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The Playgoer

At the Opera House


Drama is not the word for "Around the World," Neither, surprisingly enough, is comedy--or musical, nor farce, nor phantasy. Orson Welles' first Mercury Theatre production in over five years is a peculiar extravaganza, conglomerated of elements from "Hellzapoppin," Barnum and Bailey's and the Ballet Russe.

With 40 seenes, 75 distinct characters, and upwards of 20 male and female singers and dancers, the 'play" gives a glimpse now and then of possibilities, but the preponderance of slaphappy dullness will probably cast it in the role of the most tremendous flop in Broadway history. Unsolved mystery number one is whether Welles backed the show himself or dragged in some incredibly gullible and affluent soul to share the preposterous burden.

Jules Verne's "Around the World in Eighty Days" is the basis for Mr. Welles' effort. Adapted to afford frequent opportunities for song and dance, it ends up as a series of skits--and, like most revues, it runs hot and cold all evening. When Phileas Fogg is being seduced by Egyptian dancing girls on bluffed by Inspector Fix, he is funny--not so when he is saving Hindu widows from their pyres.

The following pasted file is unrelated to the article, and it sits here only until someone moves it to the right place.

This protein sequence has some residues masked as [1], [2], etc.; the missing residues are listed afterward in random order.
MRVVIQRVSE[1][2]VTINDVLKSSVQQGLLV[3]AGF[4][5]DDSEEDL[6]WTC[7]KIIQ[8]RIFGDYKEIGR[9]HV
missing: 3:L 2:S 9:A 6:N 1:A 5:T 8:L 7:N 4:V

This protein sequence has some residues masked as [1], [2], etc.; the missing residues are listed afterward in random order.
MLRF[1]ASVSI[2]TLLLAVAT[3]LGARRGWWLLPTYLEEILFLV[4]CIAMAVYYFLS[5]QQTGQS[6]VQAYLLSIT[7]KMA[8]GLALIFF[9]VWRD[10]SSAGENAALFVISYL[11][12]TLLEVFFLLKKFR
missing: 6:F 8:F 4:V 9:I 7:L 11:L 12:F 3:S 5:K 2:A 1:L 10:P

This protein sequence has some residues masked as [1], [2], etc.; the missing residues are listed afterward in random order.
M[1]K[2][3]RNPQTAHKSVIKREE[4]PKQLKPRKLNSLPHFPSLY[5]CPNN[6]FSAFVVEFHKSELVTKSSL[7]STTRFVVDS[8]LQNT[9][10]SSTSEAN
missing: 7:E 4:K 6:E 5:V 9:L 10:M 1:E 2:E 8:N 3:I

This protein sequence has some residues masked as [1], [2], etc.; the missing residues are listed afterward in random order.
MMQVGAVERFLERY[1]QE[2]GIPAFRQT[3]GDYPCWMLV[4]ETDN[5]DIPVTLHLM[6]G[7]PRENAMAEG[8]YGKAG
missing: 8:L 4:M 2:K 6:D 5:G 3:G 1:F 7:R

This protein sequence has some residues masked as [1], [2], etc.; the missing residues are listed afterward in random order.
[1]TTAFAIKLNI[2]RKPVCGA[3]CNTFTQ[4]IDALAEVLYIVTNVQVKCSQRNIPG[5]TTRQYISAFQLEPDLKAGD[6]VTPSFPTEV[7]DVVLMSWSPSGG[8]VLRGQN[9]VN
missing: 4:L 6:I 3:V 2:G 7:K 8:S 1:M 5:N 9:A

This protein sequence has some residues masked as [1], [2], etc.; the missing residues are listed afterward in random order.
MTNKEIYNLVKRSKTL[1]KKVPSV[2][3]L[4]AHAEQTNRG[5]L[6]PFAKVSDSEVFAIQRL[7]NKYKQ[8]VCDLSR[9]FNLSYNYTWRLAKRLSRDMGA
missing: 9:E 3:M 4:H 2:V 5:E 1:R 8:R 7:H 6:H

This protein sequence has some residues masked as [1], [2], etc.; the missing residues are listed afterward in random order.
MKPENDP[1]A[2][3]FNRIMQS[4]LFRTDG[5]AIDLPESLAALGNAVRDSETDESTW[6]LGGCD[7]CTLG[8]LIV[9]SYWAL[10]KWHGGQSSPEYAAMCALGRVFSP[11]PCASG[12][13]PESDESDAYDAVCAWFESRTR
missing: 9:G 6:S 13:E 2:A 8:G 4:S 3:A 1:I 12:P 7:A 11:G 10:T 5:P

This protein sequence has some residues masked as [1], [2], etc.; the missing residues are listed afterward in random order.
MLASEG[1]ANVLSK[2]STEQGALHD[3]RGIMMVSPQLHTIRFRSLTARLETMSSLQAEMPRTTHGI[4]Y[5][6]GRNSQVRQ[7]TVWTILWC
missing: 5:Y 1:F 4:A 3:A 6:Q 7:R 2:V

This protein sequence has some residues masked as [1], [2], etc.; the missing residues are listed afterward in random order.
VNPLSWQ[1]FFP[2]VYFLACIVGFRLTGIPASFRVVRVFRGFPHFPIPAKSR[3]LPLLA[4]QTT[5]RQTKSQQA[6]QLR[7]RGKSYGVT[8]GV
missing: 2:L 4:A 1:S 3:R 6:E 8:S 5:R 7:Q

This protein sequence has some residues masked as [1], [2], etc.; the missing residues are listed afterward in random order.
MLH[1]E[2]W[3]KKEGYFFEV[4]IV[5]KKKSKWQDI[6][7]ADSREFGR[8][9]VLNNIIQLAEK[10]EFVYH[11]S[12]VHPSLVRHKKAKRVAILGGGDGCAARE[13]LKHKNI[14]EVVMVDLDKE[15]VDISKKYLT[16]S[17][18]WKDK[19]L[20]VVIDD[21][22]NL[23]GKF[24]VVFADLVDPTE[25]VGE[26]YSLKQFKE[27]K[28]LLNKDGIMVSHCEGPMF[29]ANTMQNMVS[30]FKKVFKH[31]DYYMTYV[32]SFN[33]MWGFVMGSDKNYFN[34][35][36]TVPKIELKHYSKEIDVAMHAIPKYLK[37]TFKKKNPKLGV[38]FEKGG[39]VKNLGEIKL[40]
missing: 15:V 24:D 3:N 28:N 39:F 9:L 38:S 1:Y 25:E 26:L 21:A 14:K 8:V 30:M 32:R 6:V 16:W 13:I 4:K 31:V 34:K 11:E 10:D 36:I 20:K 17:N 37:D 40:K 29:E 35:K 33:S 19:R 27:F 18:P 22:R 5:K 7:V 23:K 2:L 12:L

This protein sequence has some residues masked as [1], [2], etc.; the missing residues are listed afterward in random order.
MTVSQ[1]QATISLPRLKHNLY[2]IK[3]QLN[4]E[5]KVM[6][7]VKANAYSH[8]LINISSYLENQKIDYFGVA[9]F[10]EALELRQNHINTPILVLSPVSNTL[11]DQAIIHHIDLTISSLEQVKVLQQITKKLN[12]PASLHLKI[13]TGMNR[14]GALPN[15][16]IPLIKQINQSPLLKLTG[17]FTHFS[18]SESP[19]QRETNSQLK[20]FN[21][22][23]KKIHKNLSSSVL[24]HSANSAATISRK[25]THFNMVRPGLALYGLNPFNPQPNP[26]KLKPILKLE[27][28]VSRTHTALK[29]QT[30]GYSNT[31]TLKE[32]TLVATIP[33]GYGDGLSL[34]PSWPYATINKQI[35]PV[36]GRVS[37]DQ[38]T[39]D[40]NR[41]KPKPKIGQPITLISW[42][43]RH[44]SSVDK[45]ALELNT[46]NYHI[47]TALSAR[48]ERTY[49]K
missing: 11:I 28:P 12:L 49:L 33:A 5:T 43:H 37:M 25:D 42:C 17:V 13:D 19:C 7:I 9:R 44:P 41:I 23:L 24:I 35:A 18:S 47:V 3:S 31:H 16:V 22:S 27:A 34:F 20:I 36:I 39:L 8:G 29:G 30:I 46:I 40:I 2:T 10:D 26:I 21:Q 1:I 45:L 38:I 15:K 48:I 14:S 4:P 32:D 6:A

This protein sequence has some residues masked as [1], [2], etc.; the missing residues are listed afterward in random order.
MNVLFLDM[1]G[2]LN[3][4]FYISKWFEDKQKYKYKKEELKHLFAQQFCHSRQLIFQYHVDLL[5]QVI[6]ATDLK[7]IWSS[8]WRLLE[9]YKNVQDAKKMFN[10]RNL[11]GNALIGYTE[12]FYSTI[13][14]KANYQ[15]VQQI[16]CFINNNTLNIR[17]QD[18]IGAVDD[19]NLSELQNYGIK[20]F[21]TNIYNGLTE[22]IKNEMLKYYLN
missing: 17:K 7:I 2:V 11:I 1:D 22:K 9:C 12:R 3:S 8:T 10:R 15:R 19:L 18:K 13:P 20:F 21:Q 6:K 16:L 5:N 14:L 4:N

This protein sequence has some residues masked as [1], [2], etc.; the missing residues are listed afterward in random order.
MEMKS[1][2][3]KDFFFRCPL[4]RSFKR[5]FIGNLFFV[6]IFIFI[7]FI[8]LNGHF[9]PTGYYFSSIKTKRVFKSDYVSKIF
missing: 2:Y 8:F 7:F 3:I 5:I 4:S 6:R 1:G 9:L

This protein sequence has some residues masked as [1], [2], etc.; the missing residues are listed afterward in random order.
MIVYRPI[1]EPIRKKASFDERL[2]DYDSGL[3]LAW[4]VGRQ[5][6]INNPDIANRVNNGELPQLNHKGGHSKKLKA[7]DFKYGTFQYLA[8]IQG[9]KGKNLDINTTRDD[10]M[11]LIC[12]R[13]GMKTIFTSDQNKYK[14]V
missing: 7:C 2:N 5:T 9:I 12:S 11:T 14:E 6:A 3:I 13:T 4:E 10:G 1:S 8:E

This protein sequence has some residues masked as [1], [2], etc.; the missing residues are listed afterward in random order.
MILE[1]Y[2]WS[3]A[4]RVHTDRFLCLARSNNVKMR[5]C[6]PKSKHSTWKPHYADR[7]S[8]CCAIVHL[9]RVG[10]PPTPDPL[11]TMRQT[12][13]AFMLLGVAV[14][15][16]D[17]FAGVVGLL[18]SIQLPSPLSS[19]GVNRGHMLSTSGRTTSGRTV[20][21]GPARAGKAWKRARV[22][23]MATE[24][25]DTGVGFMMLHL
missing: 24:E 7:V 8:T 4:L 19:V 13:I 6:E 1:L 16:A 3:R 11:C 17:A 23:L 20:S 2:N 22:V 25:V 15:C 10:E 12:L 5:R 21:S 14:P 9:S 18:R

Every technique used by the theatre in the past and a half-dozen odd new ones are employed to take the Fogg caravan around the globe. Silent movies are projected on a screen every few scenes; trains move across the stage; eagles pick up heroes and carry them off; feathers drop on the audience from the ceiling. These peculiarities, combined with a change of scene without panse every five minutes, keep the hapless audience tense, probably more with fear than anything else.

The casting of "Around the World" is the most fortunate element in it. From the dancers (incidentally the most beautiful and the mot daring of this and probably any recent season) through Julie Warren and Mary Healy as the female leads to Alan (Falstaff) Reed as fix and Larry Laurence as Fogg's valet, Passport out, the east performs with unusual freshness, gaiety, and enjoyment.

Unfortunately--or perhaps fortunately--for this reviewer, Arthur Margetson was unable to take his place in the lead role of Fogg at last night's performance. The unbeatable Orson, who has only a bit part himself (that of a magician in a Japanese Circus which holds forth on the stage for ten minutes) took over after dire warnings to the audience. Despite his failure to remember a large percentage of the lines, he brought down the house with his completely jocular case on the stage.

With a little careful pruning in the first of the two acts, and a general improvement in timing, "Around the World" might bowl its audience over. At this point spectacle cannot make up for empty lines and contrived situations.

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